Through the new tax law, the Tax Cuts and Jobs Act (TCJA), an economic incentive program has been enacted to help prop up and foster growth in certain low-income communities. These communities are typically the hardest hit by job layoffs due to closure and/or relocation of vital local businesses.
As of December 22, 2017, governors of all 50 states have been able to designate their impoverished communities that meet specific criteria as Opportunity Zones. Outside businesses are incentivized to establish a presence in these communities with an infusion of capital and investment. Since its inception throughout the entire United States, more than 8,000 of these communities in need have been given the Opportunity Zone designation.
Opportunity Zones entice outside investors and businesses by providing a couple of lucrative tax incentives. Deferring gains with the possibility to reduce them by up to 15% is among the first tax incentive. Second, investors who stay true to rigorous guidelines can exclude entire gains from the sale of their investment in Opportunity Zones, assuming certain conditions are met. To maximize returns, investors must adhere to strict timing and complex structuring requirements established by the TCJA.
Timing is a significant component to maximizing the benefits of Opportunity Zone investments. Initially, any taxpayer who recognizes capital gains (e.g., individuals, partnerships, corporations) has, with one exception, 180 days from the sale date to reinvest their gain into a Qualified Opportunity Zone Fund (QOFund). Owners of flow-through entities that choose not to reinvest their gains have the option to reinvest the passed down gain either 180 days from the flow-through entity's tax year-end, or 180 days from the date of sale if the owner is privy to such information. The tax recognition of these reinvested gains will be deferred until December 31, 2026, or until the asset sold, whichever arrives sooner. Taxpayers electing to defer their gain will indicate so on their current year tax return by filing IRS Form 8949, Sales and Other Dispositions of Capital Assets.
In addition to deferring their gains, investors who hold their interest in the QOFund for a certain amount of time can reduce the amount of deferred gain that will eventually be recognized. Investors who hold their asset for five years from the date they invested in the QOFund, can reduce their deferred gain by 10%. In seven years, the deferred gain be reduced by an additional 5%. So, only 85% of deferred gains reinvested in a QOFund in calendar years 2018 and 2019 will have to be recognized on December 31, 2026.
Deferring and potentially only having to recognize 85% of gains is one incentive available to investors of Opportunity Zones. The second and possibly most enticing incentive is the possibility for investors to exclude all of their gain from the sale of their investment in a QOFund. If held for at least 10 years from the date the deferred gains were reinvested in the QOFund, investors may elect to increase their basis, which by this time will equal the amount of gain deferred initially in the QOFund up to fair market value once sold, eliminating any gain. In the unfortunate event where fair market value is less than the taxpayer’s basis, losses may be recognized. Successful Opportunity Zone projects have the potential to yield substantial returns due to the unlimited gain exclusion.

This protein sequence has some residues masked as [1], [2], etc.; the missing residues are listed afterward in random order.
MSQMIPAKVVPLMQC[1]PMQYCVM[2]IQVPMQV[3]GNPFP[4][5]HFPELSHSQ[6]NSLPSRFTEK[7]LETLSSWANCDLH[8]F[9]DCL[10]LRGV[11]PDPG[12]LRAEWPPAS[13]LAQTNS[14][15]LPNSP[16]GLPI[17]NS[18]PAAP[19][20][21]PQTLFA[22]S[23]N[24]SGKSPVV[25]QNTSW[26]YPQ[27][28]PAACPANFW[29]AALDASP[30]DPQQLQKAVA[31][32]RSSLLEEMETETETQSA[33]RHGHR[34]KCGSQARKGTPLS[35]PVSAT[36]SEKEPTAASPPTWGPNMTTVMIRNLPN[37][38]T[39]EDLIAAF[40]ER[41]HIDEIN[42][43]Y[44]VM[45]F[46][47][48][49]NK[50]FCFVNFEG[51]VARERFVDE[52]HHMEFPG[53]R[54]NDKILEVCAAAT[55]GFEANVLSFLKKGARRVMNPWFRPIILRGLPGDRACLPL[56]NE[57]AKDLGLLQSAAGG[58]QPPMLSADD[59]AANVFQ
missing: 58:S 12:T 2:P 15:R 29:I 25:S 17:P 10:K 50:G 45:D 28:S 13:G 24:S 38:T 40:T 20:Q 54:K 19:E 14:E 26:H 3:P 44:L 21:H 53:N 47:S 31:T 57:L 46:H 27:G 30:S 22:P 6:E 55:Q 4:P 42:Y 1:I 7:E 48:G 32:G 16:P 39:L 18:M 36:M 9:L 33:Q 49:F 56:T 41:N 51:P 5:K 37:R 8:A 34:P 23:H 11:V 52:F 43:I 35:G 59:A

Structuring of the Opportunity Zone projects will take some planning. A QOFund must be set up as a corporation or partnership. The entity's assets must consist of 90% of Qualified Opportunity Zone Property (QOProperty). This can either be Qualified Opportunity Business Property (QOBusiness Property), direct ownership, or the stock and/or partnership interest of a Qualified Opportunity Zone Business (QOBusiness). This, in turn, will ultimately need to own QOBusiness Property—indirect ownership. In either basic ownership scenario or direct vs. indirect, QOBusiness Property must be owned. To qualify as such, the business property must be located in a designated Opportunity Zone and the business property must either have originated with the QOFund or the basis of the original property must be improved upon by double the cost of acquisition within a 30-month period beginning after purchase. QOFunds that fail the 90% test will be assessed a monthly penalty and will have a five-year grace period to rectify the issue.
Investors interested in taking advantage of the tax incentives available for Opportunity Zone investments must be aware that only reinvested gains are eligible for deferral and exclusion. Any additional contributions to the QOFund will be considered as a separate interest and will be taxed accordingly. Setting up QOFunds can be challenging, and this article only broaches the basics. There are also lingering questions and concerns that the Treasury Department will still need to clarify. Luckily, they have acknowledged this and plan to address in future proposed regulations.
For a current list of designated Opportunity Zones, please visit the U.S. Department of the Treasury's website at https://www.cdfifund.gov/Pages/Opportunity-Zones.aspx.
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